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After two decades of reunification, the meanings of "nationality" and "identity" are still subjects of debate in Berlin, Germany's reinstated capital. Matters much further from Berlin are being canvassed here; topics like the European Monetary Union vie with issues of national and local politics. The collapse of the old left, the establishment of a new right and an increasing influx of immigrants from Eastern Europe are but a few of the issues that Germany (like the rest of Europe) and Berlin in particular -- is coming to terms with. Berlin has undergone great changes since the breakdown of the wall. This city mirrors the transition still in process; far from being unified, it resembles a patchwork of urban cultures reflected in various neighborhoods that make up the new Berlin.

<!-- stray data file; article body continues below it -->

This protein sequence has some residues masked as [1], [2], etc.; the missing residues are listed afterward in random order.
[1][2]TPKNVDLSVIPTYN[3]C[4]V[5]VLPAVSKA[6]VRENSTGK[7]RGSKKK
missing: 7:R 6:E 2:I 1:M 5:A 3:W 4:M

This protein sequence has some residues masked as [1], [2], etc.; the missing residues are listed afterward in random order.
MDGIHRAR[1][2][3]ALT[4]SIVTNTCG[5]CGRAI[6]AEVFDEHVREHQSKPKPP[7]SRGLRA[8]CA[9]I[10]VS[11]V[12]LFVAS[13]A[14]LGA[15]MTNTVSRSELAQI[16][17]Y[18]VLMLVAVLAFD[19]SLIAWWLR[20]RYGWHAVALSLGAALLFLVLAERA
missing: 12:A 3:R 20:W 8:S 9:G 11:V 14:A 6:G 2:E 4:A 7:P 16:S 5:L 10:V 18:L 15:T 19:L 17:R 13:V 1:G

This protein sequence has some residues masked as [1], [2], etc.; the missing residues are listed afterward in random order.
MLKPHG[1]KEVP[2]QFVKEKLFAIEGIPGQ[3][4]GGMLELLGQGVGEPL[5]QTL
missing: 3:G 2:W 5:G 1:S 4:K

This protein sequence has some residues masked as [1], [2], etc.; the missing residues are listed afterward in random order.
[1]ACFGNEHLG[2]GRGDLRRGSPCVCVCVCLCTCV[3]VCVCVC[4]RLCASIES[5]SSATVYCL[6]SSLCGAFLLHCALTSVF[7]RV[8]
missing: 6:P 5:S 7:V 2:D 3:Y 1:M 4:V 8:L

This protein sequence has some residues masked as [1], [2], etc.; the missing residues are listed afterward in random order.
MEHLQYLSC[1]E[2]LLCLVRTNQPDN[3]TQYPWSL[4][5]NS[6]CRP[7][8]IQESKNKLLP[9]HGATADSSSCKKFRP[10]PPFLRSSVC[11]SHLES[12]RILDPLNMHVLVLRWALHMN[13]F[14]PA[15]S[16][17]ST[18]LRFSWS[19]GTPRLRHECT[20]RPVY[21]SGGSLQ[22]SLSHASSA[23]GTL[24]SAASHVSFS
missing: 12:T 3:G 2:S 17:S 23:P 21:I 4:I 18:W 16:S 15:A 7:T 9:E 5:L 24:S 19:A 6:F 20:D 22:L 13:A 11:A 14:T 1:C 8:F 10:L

Around Kortbusser Tor in Kreuzberg, a few radical leftist autonomes -- leftovers of the early '80s squat movement -- still sing their songs and maintain underground clubs and art scenes. This neighborhoodThe old center of West Berlin, Charlottenburg, though struggling to maintain its status with department stores and international corporate culture, is fast becoming an almost-suburban quarter. Of the 23 city districts, these two represent a study in contrasts not unlike that between Mitte (Konzerthaus's district) and Pottsdamer Platz (where the Philharmonie is). The place to be right now is Mitte, in what used to be the heart of East Berlin. If the government has its way, the restored Mitte will become what it used to be in the '20s-the brimming core of an entire lifestyle and a symbol of the new Germany--modern and confident. To this end, the whole of Potsdamer Platz (once a bombed out neighborhood that has been totally razed) is being rebuilt from the ground up. This is now the biggest construction site in Europe. Although not yet finished, it already hosts the European headquarters of a number of prestigious companies including Sony. A few steps further west, near the seat of the German Parliament, efforts are being made to attract investors in the area around FriedrichstraBe, Berlin's equivalent to the Champs-Elysees. Currently many of the new office buildings are empty, just waiting for the affluent next generation to fill them. Meanwhile, in the area of Kollwitzplatz, the new media and internet community suit-and-ties in their '20s and '30s are painting the town red. While still rooted in its past, Berlin is being refashioned into a model of a 21st century city. It might even give Dublin a run for its money!
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